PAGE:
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 Post subject: Jeter in center
PostPosted: Wed Nov 30, 2005 5:11 pm 
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Location: Saranac Lake, N.Y.
What do you think of the idea of moving Jeter to centerfield, the subject of this article in the NYT?


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PostPosted: Wed Nov 30, 2005 8:46 pm 
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I'm all for it. I actually just came here to start a thread on this very issue, but you beat me to it.

To me, the considerations break down this way:

1. The Yankees have no center fielder.
2. The Yankees cannot trade for a good center fielder without giving up Chien-Ming Wang or Robinson Cano.
3. The only clear free-agent choice would be Johnny Damon, and I hate it when the Yankees and Red Sox dampen the Rivalry by signing each other's players. I also hate Johnny Damon.
4. Alex Rodriguez is a better baseball player, and a better defensive shortstop, than Derek Jeter, always has been, and always will be.
5. Jeter is a slightly faster sprinter than Rodriguez.
6. Considerations 4 and 5 together would mean that moving Jeter to CF and Rodriguez to SS would improve the Yankees' defense at both positions. You'd have the player with softer hands, and faster reaction time, at short, and the player better able to run down fly balls in center.
7. Most Yankees fans (I consider myself an exception) are beholden more to anecdote than to empirical fact, and are convinced that Jeter is one of the great shortstops of all time, and so if you're ever going to move him, you need a way to spin it to Yankees fans. Happily, that spin exists: You talk up all the great players (including Mickey Mantle) who made the switch from middle infield to center, and put Jeter in their august company. You can even let everyone (including Jeter) believe that this is a promotion for him, all the while achieving the only things that really matter -- getting the best shortstop since Honus Wagner to play shortstop again, and having a viable center fielder.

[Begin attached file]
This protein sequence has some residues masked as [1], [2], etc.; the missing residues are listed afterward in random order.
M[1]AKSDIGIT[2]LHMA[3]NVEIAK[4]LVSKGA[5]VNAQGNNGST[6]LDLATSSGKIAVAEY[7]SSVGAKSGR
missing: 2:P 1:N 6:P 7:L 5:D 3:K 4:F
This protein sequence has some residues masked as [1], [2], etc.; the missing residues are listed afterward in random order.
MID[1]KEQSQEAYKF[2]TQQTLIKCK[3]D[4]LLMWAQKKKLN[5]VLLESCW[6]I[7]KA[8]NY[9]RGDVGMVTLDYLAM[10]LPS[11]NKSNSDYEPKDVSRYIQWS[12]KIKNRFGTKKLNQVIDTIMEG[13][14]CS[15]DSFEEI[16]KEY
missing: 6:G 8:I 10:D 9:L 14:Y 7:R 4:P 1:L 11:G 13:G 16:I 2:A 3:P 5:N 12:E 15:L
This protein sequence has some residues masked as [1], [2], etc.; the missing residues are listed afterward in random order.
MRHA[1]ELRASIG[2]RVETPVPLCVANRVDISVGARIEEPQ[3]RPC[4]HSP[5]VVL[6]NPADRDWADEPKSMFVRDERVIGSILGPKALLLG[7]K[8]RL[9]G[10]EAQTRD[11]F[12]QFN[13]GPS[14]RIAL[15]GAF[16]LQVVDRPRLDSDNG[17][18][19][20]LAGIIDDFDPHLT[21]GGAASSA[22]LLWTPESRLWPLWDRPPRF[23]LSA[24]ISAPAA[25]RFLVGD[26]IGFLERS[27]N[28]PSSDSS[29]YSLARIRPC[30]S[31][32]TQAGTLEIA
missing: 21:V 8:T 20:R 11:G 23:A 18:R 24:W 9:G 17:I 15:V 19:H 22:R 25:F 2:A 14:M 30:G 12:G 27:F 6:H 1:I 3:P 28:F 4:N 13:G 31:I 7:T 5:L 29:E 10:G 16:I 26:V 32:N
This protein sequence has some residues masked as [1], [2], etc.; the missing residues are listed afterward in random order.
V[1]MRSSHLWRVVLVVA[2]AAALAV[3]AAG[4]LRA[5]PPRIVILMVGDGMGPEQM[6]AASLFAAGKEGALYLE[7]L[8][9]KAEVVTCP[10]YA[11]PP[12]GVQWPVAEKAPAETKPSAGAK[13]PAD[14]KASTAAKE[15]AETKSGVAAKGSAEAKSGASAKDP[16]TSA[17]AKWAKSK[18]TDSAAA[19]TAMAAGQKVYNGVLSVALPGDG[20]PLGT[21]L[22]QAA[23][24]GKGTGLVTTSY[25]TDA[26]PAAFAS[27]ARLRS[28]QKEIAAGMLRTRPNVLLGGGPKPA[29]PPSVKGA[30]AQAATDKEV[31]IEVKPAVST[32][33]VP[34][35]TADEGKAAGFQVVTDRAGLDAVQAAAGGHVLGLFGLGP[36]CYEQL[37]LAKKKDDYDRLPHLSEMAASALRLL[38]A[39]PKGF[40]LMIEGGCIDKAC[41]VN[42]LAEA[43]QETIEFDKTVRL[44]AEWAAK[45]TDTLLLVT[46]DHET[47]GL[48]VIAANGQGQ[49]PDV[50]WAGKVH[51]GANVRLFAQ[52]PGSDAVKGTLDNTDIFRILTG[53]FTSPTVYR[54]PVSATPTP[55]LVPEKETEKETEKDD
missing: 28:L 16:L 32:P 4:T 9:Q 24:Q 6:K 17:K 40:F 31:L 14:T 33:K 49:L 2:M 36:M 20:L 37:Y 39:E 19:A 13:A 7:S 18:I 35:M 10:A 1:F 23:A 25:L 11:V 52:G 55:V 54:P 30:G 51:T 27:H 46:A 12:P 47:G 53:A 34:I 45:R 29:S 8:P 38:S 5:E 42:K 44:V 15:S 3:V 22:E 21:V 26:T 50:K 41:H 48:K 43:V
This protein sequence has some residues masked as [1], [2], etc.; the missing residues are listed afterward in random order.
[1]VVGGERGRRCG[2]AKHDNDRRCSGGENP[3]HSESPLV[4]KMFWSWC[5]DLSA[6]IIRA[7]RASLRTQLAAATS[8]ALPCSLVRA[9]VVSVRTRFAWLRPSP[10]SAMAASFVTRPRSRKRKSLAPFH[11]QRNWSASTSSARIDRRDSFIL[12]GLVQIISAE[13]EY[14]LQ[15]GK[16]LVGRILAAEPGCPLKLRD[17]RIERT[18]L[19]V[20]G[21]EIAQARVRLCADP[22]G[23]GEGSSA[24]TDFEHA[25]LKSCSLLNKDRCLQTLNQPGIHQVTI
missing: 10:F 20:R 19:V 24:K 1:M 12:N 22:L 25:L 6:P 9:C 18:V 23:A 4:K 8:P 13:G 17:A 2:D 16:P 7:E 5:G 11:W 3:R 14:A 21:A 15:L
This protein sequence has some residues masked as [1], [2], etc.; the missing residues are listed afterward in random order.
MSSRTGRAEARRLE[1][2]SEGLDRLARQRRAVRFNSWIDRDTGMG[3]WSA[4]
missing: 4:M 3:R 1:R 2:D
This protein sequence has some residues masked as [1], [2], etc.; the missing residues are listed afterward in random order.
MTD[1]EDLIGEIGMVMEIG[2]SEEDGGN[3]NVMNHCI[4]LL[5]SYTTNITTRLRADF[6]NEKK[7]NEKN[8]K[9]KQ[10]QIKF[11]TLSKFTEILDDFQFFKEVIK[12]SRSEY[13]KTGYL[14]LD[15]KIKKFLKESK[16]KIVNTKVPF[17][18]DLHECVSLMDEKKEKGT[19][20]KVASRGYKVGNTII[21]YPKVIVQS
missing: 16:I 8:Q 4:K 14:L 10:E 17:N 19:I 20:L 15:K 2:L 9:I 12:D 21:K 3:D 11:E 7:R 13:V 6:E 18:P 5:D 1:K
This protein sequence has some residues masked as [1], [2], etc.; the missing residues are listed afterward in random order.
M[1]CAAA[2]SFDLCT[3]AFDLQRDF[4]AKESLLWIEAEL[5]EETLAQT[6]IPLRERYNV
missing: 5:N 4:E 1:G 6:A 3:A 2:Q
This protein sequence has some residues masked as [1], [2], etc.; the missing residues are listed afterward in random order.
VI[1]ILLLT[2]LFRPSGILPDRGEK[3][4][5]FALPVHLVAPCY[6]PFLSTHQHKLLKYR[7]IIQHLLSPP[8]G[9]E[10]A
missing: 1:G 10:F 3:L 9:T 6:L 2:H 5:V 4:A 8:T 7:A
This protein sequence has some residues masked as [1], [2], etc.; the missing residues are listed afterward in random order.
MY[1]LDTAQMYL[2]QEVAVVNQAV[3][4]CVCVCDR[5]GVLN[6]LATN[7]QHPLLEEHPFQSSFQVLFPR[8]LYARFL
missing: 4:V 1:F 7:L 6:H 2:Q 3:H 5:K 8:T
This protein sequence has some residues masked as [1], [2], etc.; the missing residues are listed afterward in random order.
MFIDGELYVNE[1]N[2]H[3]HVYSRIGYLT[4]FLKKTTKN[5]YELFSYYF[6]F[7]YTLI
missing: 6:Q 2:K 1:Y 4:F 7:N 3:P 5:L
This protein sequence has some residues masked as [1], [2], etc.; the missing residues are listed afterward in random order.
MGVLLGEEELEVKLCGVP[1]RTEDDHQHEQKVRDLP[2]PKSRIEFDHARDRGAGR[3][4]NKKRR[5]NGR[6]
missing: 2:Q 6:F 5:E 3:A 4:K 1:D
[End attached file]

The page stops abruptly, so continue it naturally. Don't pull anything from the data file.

(Hat tip to Bob Klapisch of The Bergen Record for suggesting the spin)


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PostPosted: Wed Nov 30, 2005 11:14 pm 
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I know that infield range and outfield range aren't always connected, but I can't see how a SS with terrible range is going to cover all that ground in center.


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PostPosted: Thu Dec 01, 2005 12:19 pm 
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The problem with Jeter's defense at short has always been his poor reaction time to sharply hit balls up the middle, which has more to do with quick decisions and turns than running speed. My guess is that in center, with more time to gauge his response, he'll be superior because he can quickly get to where he needs to be. No more "Aaand ... past a diving Derek Jeter!" calls from John Sterling.

Part of the cause of the mythology of Jeter's "great defense" among my Yankee fan brethren is that he has quite a knack for making easy plays look hard (and thus impressive when he barely makes them).

Of course, this inspired switch is never going to happen. Brian Cashman sayeth so.


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PostPosted: Thu Dec 01, 2005 9:44 pm